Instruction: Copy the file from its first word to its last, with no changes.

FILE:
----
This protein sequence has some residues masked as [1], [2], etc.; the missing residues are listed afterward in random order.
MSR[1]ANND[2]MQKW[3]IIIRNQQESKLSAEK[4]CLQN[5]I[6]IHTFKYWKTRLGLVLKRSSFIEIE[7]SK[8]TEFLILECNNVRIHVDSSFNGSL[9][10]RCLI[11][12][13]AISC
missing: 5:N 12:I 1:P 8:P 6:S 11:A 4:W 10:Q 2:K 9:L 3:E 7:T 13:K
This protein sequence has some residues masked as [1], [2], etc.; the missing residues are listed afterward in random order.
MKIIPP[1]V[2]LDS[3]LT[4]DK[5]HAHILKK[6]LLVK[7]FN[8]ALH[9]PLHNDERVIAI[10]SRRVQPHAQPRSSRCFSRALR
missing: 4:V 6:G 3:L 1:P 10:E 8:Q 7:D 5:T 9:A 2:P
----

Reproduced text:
This protein sequence has some residues masked as [1], [2], etc.; the missing residues are listed afterward in random order.
MSR[1]ANND[2]MQKW[3]IIIRNQQESKLSAEK[4]CLQN[5]I[6]IHTFKYWKTRLGLVLKRSSFIEIE[7]SK[8]TEFLILECNNVRIHVDSSFNGSL[9][10]RCLI[11][12][13]AISC
missing: 5:N 12:I 1:P 8:P 6:S 11:A 4:W 10:Q 2:K 9:L 3:E 7:T 13:K
This protein sequence has some residues masked as [1], [2], etc.; the missing residues are listed afterward in random order.
MKIIPP[1]V[2]LDS[3]LT[4]DK[5]HAHILKK[6]LLVK[7]FN[8]ALH[9]PLHNDERVIAI[10]SRRVQPHAQPRSSRCFSRALR
missing: 4:V 6:G 3:L 1:P 10:E 8:Q 7:D 5:T 9:A 2:P